Prior exercise and antioxidant supplementation: effect on oxidative stress and muscle injury

  • Bloomer R
  • Falvo M
  • Schilling B
 et al. 
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Abstract Background: A randomized, double-blind, placebo-controlled study was performed to evaluate the effect of oral phosphatidylserine (PS) supplementation on golf performance in healthy young golfers with handicaps of 15–40. Methods: Perceived stress, heart rate and the quality of the ball flight was evaluated before (pretest) and after (post-test) 42 days of 200 mg per day PS (n = 10) or placebo (n = 10) intake in the form of a nutritional bar. Subjects teed-off 20 times aiming at a green 135 meters from the tee area. Results: PS supplementation significantly increased (p < 0.05) the number of good ball flights (mean: pre-test 8.3 ± 3.5, post-test 10.1 ± 3.0), whereas placebo intake (mean: pre-test 7.8 ± 2.4, post-test 7.9 ± 3.6) had no effect. PS supplementation showed a trend towards improving perceived stress levels during teeing-off (mean: pre-test 5.8 ± 2.0, post-test 4.0 ± 2.0, p = 0.07), whereas stress levels remained unchanged in the placebo group (mean: pre-test: 5.1 ± 2.0, post-test: 5.1 ± 3.1). Supplementation did not influence mean heart rate in either group. Conclusion: It is concluded that six weeks of PS supplementation shows a statistically not significant tendency (p = 0.07) to improve perceived stress levels in golfers and significantly improves (p < 0.05) the number of good ball flights during tee-off which might result in improved golf scor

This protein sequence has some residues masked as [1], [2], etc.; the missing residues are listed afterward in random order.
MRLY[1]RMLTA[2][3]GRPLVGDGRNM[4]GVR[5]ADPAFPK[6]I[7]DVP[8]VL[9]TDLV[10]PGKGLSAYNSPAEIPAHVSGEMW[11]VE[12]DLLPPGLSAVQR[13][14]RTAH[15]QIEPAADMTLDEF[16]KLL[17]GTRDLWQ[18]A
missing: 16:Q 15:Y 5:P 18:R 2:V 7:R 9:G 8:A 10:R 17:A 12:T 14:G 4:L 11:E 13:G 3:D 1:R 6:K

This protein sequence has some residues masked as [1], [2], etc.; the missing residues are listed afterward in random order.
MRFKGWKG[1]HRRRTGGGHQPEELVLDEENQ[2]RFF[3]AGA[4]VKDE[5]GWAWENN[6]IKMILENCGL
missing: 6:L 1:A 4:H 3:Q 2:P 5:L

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  • Richard J. Bloomer

  • Michael J. Falvo

  • Brian K. Schilling

  • Webb A. Smith

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